Whilst a number of leading figures in tennis, including world number one, Novak Djokovic, and the coach of Serena Williams, Patrick Moutraglou, have urged top players to contribute to those lower ranked professionals hit by the suspension of the sport due to the coronavirus, Dominic Thiem has little sympathy for them.

The Austrian world number three believes there are sections of society much more in need of assistance than his fellow competitors. He has got further, asserting than many of those further down the tennis ladder do not deserve help.

In an interview with an Austrian newspaper, he criticised the attitude of some players competing on the lower tier Futures circuit, arguing that many do not live professional lives, or exhibit the dedication needed to succeed in the sport. Thiem, who has reached three Grand Slam finals in the past two years (although he has lost each time) also asserts that neither he, nor any other of his fellow top pros, have been given anything, and they have had to work very hard to achieve the rewards that they receive.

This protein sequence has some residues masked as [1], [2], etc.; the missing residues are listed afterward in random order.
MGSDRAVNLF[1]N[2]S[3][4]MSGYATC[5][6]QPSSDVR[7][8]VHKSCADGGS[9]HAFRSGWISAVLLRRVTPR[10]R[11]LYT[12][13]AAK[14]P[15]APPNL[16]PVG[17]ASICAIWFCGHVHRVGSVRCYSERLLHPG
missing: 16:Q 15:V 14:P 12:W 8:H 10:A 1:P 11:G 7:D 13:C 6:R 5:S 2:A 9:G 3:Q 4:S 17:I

Last week, Djokovic proposed a scheme whereby the players in the top 100 on the men’s ATP tour, would donate to a fund to provide financial assistance to those currently ranked outside the world’s top 5-. Players were asked to donate on a sliding scale, with those in the top five, asked to give US $30,000 each. However, after his latest comments, it seems that Thiem can be crossed off the list of potential donors.

The man ranked above him in the world rankings, and who beat him in all those three finals, Rafael Nadal, meanwhile is very downbeat about a return to competitive tennis any time soon. Speaking to the Spanish media, he said that international tennis requires travel every week, staying in hotels, and visiting different countries, all of which are impossible at the moment.

And, even if matches are played behind closed doors in the absence of fans, there is still a requirement for a minimum of people to organise a tournament, which, given health restrictions and guidelines on social distancing, all represent a major challenge for the foreseeable future.